It's been a dreadful growing season this year here in the North East, and the last few months have given us a miserable August, a very soggy September, and October frosty cold but there has been some brilliant sunshine. Perhaps this was the 'Indian Summer' that was forecast, but with these frosts it doesn't feel like India! This time last year I was sweating in the humid sub-tropical climate of Uttar Pradesh with daytime temperatures of 30oC.
Here in the UK the nights are drawing in and with the shortening of the days and the early morning frosts, Autumn is once again upon us. I find Autumn quite a spectacular time of year as the trees change in colour before losing their leaves, it's one of the best times to enjoy the colours and go for a walk in the woods. October also brings to an end British Summertime, sending the clocks back one hour and marking the arrival of shorter daylight hours and colder unsettled weather as the cold polar weather starts to affect the North East coasts.
For me it's also a time to clear out this years garden crops and everything from the polytunnel apart from chillies an the late chrysanthemums which will use the tunnel as a temporary home. Outside my target is to get the ground dug over in preparation for next years challenges. Normally I would spread well rotted manure over the recently dug soil to allow the winter weather to work it into the ground this year I'm not so sure. I know of a few instances this year on the allotment site where I have my plot, of contamination by aminopyralid contaminated manure. Aminopyralid is a component in a number of products designed to target deep-rooted perennial weeds in grassland, including docks, thistles, nettles, and ragwort.
The source of the manure have said that they haven't used aminopyralid, but have withdrawn the manure from sale. There was an issue a few years ago and the products containing this material were withdrawn but apparently it is back on sale again. The following is taken from advice issued by the UK HSE - Quoting the Health and Safety Executive : (http://www.pesticides.gov.uk/safe_use.asp?id=2926 ) "Aminopyralid is an effective herbicide with a low toxicity to mammals. However residues of it can remain in grass from treated land and pass into the manure of grazing livestock, where it remains tightly bound to the plant material until it decomposes. Similarly, the substance can also remain in grass fed as hay or silage to horses and housed cattle, again passing through the animals into the manure.
If manure is applied to soil or crops before the plant material in the manure has fully decomposed, susceptible crops may be damaged.
Labels of products which contain aminopyralid therefore include warnings not to use manure from livestock, which have eaten grass from treated land, on susceptible crops, or on land intended for growing such crops, until all plant material had fully decomposed.
However it would appear that in the past the label precautions in respect of manure may not always have been followed when manure has been supplied to allotment holders and gardeners...........Susceptible crops include peas, beans and other legumes, carrots and parsnips, potatoes and tomatoes,and lettuce and similar crops." - also Dahlias and some roses.
I have been told that land or compost contaminated with this product can retain aminopyralid for six years, although the manufacturers say it should have gone within 1 year! They suggest regular rotovation and digging will help to aerate the soil and accelerate the breaking down of the product.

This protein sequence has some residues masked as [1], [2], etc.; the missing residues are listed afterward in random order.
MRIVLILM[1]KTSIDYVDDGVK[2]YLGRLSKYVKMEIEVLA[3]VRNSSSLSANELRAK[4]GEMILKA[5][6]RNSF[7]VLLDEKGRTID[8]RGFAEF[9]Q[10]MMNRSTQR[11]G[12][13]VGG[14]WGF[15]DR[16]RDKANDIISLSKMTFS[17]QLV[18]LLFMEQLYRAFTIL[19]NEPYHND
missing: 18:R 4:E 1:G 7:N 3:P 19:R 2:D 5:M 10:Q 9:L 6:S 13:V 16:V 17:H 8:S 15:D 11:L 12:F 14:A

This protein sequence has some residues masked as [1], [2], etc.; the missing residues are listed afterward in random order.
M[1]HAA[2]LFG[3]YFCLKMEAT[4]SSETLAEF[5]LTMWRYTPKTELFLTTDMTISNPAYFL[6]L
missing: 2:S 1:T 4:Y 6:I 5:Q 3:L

I generally source my manure from small stables who say the land they use for grazing isn't contaminated and they don't use products containing this chemical. But what of the hay and straw that they buy in, can they be sure it's not come from fields and meadows that have been treated?
In the information provided by the HSE in the reference above they quote........ “So if crop damage has occurred as a result of the use of manure containing aminopyralid, this almost certainly results from the use of aminopyralid prior to suspension in July 2008. This would not indicate that the new restrictions on aminopyralid products are not working.”
It is unclear to me whether the instances locally are due to failure of the stewardship conditions, or due to the use of old stocks of contaminated, hay or silage or even that the manure has been around for four years??.
I may be overly suspicious but the evidence I've seen this year came from recently sourced manure so it had to come from somewhere, and to believe that it's 'old stock' is stretching it a bit!
I just want to get next years produce underway, giving the best start possible and so my gut feeling is to concentrate on rotted seaweed, chicken pellets and 'Green manures' to add nutrients to the soil this coming year otherwise I risk a disappointing year and an expensive one at that.
To check farmyard manure you've already sourced you can use the 'bean test' :-
Mix together well -1 part manure with 1 part multi-purpose compost in a clean bucket (make enough to fill 3 or four 5” pots).
Fill another four clean pots with only the multi-purpose compost. These are your control comparisons.
Place each of the pots in a separate saucer to prevent water from one pot reaching another.
Water the pots and leave to stand for 24 hours.
Plant each pot with broad bean seeds. (2 or 3 to a pot should be adequate).
As the beans grow the control pots should grow without any issues – if the growth in the pots containing the manure mix, results in deformities such as twisted stems or cupped leaves, it is possible the manure is contaminated.
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